By Kaitlin Candelaria
Homewood resident Dotty Still has always had an interest in movement. As a child, she was athletic and tomboyish, she said. She went on to major in health, physical education and recreation at Auburn University.
“What interested me most was lifetime movement — people understanding kinesiology and their own bodies,” Still said. “People should be able to do the same things they did as kids, whether it’s sitting on the floor to play cards with their grandchildren or hopping over a creek while hiking.”
Still, a self-proclaimed life-learner, went back to obtain a master’s degree from UAB after having children. This time, she focused on sensory motor activities and the cognitive relationship between the brain and movement.
“It was basically the whole person experience,” Still said. “I had young children at the time, and I was fascinated with the feel of how our bodies work and how my own children were cognitively developing.”
Despite her interest in fitness, life took its turns, and Still found herself working in the business world, she said.
“I love my job, but it caused me to sit at a desk and work at a computer for many years,” Still said. “After raising my children, I decided I wanted more education related to what I actually do, so I went back to night school and started working on a law degree. Then, I was sitting at a desk during the day and sitting at a desk at night and cranking out papers on the weekends.”
Still began suffering from a “frozen shoulder,” an ailment that could be repaired only via surgery or intensive rehabilitation, she said. After many months of painful rehab sessions, she began mulling over her options for incorporating more movement into her life.
“At the end of that, I wanted to know what I could do to force myself to move,” Still said. “Walking is great and getting on the treadmill is great, but what could I do to target my whole body and use my joints to their full potential so that I could grow older in a healthy way?”
During this same time period, Still was dealt another heavy blow. Her mother was diagnosed with mild cognitive impairment, which ultimately leads to dementia or Alzheimer’s disease.
“I was sad and stressed and afraid for her as well as myself,” Still said. “I observed that my mother had done many of the things they recommended to prevent these sort of diseases. She reads, she walks and she eats right.”
As Still did more research, she stumbled across a 2003 study published in the New England Journal of Medicine that examined leisure activities and the risk of dementia in the elderly. According to the study, dancing is the only physical activity associated with a lower risk of dementia.
“That got my attention,” Still said. “I knew then that I wanted to get involved with something that would get me dancing.”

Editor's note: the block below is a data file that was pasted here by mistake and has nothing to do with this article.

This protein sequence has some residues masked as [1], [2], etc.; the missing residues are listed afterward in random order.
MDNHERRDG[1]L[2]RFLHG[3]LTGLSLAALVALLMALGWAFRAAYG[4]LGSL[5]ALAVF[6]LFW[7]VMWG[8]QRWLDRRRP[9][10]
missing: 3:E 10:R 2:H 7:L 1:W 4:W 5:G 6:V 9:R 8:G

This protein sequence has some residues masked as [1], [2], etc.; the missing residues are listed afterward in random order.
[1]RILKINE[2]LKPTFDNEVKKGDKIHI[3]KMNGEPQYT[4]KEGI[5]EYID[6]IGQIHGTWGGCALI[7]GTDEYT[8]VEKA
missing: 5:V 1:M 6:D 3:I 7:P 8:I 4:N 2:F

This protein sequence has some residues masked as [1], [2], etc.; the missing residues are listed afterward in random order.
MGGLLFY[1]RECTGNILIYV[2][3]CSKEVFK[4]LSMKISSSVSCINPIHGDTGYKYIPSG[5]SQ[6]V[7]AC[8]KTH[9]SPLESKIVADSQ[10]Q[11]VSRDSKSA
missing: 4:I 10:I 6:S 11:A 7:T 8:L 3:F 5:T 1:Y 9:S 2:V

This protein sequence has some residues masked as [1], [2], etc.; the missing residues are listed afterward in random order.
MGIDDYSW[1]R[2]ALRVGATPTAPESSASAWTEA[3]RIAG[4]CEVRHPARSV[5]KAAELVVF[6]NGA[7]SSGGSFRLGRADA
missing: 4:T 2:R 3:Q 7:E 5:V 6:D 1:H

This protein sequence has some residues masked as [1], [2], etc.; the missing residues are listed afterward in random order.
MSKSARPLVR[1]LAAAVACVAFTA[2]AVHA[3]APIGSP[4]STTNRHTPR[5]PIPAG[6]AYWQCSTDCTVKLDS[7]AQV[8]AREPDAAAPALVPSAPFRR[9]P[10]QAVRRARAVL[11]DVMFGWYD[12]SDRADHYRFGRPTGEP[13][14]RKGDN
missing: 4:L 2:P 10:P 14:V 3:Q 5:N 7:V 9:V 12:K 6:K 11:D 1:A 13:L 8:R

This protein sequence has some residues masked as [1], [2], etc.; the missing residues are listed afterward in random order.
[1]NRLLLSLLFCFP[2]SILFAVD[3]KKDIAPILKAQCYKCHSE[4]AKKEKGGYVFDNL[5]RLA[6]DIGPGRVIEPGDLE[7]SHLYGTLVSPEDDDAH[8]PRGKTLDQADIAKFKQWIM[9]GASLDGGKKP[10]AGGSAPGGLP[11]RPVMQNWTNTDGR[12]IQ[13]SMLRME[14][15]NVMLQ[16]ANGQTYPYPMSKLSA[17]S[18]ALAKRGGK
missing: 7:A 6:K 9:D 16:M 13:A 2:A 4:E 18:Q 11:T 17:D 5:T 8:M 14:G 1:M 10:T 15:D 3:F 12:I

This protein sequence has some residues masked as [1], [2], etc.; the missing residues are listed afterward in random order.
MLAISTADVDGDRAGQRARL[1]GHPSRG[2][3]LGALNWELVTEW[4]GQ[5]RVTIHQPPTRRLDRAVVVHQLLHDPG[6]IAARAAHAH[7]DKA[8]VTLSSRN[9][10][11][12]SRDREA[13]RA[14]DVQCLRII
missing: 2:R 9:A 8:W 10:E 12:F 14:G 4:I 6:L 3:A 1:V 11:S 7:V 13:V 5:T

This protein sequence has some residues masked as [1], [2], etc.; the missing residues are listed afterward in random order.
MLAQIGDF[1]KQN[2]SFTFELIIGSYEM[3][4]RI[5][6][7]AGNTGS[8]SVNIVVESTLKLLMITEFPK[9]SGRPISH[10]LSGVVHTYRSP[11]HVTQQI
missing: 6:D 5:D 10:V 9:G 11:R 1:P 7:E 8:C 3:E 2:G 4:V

Still first tried Zumba, a dance fitness program that incorporates dance and aerobic elements to the tune of hip hop, merengue, mambo, salsa, samba and soca music. She found Zumba wasn’t the right fit for her but was determined not to give up. Then she discovered ballroom dancing.
“With the sadness of what was going on with my mother, I needed something fun to take my mind off things,” Still said. “The first time I walked into a dance studio, there was music playing, there were people in the studio learning new things and there was this crazy, positive energy. When I got back to my car, I realized that it was the first hour in a long time that I hadn’t thought about anything negative.”
Although Still began ballroom dancing with the intentions of generating more movement and connecting her body to her mind, she soon became interested in the competitive side of dancing, she said.
“When my teacher started discussing the competitive aspect, I realized that it’s like taking a test at school,” she said. “When you know you’re taking a test, you’re more mindful of what you’re doing.”
She began training to compete in the pro/amateur category, which usually features a teacher-student duo. After her first competition, Still was hooked.
“That day on the dance floor was the biggest rush,” she said. “I had worked so hard, and it all came together. There’s music playing all day, and it’s so much fun. Now, I try to do a dance competition at least once or twice a year.”
Still, who takes three fitness classes a week at Planet Ballroom-Vestavia along with at least one private lesson and group classes, is now training for the United States Dance Championships in September. Now 60 years old, she encourages other aging adults to keep moving no matter what.
“I think people tend to make movement social, and to me, it’s something as personal as brushing your teeth,” Still said. “My principle is just to move every day, even if it’s taking a walk or doing yoga in your bedroom. It’s about you and appreciating the bodies God gave us. When we’re not using our bodies or minds, we’re dying.”